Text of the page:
Resisting "The Consensus"

I heard an interesting story this morning on NPR regarding economists that attempt to predict economic performance (job creation, unemployment, economic growth) for a given month. As a whole, these economists are referred to as “the consensus” and their impact on markets can be significant. Organizations base much of their activities on what “the consensus” predicts. What’s ironic is that “the consensus” is wrong more often than not.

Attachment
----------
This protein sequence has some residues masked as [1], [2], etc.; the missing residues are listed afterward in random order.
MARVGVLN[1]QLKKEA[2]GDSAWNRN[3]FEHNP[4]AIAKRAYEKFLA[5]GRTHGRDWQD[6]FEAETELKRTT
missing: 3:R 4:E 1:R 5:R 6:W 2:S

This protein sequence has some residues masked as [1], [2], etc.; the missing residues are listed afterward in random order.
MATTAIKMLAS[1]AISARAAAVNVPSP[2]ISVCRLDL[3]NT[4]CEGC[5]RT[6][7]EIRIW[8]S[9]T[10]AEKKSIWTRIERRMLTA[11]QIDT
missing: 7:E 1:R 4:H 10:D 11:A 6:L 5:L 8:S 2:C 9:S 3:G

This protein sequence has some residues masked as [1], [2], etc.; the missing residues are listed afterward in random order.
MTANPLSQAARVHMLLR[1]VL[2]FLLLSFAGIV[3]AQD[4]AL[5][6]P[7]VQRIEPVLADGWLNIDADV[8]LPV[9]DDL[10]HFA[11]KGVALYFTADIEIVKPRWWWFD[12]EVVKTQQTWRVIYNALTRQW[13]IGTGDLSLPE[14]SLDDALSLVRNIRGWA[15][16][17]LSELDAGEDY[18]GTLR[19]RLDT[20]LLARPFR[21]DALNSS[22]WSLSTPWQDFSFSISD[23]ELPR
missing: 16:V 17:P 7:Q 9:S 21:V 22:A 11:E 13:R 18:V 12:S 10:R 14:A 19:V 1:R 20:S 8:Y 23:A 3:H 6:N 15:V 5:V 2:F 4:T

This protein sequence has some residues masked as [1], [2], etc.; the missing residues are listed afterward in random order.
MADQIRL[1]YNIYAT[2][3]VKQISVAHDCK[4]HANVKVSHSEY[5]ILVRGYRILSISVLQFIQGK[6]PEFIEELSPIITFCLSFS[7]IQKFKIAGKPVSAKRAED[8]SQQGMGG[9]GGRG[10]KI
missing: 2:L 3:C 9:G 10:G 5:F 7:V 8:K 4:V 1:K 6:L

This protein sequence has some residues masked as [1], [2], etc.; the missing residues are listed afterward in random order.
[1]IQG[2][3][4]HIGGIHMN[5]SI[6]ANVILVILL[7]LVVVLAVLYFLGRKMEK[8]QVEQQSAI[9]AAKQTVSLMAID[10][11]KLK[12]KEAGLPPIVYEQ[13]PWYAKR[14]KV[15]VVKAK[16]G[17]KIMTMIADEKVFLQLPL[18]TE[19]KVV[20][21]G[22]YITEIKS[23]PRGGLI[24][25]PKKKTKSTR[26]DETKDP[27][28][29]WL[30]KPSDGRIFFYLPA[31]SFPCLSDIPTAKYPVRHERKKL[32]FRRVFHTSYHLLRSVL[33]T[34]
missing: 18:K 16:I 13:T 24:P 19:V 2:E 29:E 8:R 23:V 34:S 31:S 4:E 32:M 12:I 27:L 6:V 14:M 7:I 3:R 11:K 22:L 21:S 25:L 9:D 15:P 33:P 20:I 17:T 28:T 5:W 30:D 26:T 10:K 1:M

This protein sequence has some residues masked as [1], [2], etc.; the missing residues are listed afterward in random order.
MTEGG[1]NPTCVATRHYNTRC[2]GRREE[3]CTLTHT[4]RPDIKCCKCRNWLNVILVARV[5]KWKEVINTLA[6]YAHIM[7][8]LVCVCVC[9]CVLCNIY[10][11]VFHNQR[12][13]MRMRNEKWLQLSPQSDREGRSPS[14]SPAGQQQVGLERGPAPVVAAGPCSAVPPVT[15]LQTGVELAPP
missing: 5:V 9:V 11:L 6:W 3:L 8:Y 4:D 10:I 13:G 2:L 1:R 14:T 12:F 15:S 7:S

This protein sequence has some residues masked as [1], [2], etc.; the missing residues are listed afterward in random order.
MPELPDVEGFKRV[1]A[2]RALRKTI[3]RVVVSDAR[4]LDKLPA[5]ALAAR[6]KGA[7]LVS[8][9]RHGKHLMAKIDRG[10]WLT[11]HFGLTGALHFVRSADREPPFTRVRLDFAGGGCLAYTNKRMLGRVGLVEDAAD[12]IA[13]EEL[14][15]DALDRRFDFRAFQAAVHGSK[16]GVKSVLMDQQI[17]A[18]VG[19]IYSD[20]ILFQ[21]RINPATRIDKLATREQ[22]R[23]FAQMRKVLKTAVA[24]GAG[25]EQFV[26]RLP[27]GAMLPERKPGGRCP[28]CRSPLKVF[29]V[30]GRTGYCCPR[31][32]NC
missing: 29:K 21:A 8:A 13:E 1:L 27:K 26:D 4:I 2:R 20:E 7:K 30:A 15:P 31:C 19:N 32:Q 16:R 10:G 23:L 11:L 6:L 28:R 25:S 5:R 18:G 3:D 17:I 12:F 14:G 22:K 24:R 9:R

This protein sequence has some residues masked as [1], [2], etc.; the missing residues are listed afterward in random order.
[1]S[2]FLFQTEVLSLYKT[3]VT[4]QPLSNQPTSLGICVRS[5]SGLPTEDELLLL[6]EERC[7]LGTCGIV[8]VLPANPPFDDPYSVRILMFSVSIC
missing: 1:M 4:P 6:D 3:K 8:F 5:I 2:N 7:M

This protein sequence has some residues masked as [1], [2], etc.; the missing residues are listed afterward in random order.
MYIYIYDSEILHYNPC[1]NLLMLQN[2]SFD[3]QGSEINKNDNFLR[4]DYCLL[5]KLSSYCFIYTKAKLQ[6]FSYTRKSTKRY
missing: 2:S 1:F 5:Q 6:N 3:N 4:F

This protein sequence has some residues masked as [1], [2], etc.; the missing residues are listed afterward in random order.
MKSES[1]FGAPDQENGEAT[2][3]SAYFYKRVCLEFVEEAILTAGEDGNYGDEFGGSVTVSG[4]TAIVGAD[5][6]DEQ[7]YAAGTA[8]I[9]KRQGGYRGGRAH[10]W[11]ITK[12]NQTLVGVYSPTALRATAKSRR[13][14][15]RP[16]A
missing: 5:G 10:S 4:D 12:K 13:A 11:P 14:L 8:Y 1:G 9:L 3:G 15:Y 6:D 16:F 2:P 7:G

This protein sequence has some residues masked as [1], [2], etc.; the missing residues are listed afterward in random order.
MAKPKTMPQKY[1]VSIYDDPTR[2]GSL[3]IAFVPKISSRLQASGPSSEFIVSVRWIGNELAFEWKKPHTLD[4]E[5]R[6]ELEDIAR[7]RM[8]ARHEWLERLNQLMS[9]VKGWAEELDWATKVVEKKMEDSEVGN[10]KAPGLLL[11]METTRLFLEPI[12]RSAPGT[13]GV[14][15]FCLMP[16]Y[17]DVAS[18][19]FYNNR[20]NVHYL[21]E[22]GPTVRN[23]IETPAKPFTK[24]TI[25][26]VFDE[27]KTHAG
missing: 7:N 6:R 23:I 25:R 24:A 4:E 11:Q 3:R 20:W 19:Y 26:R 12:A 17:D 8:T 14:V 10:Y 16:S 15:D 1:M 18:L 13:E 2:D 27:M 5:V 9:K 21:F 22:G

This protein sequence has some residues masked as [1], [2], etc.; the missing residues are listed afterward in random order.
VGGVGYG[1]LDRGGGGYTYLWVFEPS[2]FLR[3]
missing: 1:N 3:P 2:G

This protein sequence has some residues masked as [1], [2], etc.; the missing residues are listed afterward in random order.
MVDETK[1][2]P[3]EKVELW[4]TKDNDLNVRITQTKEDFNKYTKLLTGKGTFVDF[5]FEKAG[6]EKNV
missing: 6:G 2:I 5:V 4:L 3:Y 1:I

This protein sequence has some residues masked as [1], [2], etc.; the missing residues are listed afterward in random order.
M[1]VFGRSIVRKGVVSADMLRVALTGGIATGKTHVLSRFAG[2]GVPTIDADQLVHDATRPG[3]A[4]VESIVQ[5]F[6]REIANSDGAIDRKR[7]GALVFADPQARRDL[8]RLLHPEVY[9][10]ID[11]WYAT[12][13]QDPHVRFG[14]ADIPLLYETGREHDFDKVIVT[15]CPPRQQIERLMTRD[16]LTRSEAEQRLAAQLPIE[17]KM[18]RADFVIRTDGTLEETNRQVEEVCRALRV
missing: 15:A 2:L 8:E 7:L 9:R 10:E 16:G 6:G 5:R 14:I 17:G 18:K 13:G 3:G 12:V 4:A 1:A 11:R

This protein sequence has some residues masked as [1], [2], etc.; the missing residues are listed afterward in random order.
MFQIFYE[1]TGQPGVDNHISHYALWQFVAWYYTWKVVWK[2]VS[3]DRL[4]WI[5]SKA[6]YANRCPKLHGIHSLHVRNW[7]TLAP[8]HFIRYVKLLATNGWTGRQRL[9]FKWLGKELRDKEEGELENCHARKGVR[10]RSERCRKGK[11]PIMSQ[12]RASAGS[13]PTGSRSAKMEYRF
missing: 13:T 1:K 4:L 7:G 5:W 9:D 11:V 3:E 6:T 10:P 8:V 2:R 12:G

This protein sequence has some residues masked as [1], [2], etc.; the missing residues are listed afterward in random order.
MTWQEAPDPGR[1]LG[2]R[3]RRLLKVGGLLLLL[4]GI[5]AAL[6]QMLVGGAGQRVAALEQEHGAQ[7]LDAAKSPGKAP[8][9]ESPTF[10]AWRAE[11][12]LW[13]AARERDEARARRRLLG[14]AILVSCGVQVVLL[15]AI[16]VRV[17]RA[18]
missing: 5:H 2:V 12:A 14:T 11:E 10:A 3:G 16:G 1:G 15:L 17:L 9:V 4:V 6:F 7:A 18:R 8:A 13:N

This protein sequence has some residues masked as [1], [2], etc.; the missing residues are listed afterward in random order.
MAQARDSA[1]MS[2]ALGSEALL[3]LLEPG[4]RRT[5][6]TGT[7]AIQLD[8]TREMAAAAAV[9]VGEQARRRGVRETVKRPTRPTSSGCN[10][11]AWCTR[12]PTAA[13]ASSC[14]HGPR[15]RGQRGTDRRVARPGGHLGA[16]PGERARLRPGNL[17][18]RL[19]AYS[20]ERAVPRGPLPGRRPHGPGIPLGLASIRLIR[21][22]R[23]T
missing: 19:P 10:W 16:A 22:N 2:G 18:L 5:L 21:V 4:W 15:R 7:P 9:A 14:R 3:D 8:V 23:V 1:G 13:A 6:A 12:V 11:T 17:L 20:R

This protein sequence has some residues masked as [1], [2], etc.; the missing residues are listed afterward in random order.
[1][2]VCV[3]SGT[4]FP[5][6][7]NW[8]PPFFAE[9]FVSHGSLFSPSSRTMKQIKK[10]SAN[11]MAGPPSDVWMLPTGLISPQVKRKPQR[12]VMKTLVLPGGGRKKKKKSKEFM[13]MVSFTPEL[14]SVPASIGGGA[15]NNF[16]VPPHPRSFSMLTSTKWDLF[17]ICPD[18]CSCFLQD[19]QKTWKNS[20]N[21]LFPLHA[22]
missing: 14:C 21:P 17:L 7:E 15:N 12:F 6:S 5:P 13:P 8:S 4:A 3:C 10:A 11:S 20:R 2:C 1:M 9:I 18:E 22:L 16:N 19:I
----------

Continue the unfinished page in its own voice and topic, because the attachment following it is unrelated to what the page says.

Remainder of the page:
It’s easy to fall into “the consensus” way of thinking.  A consensus exists when everyone agrees. For example, we can be united in our communications or actions related to a problem or solution.  However, is it possible to have diversity in unity?

Given that “the consensus” is often wrong, we run the risk of pluralistic conformity, shared bias, and ignorance: in short, unreliable consensus. This is an important point when Latinos consider the diverse issues impacting our community.

More important, let’s keep in mind that consensus is not always what gives credibility to the solution.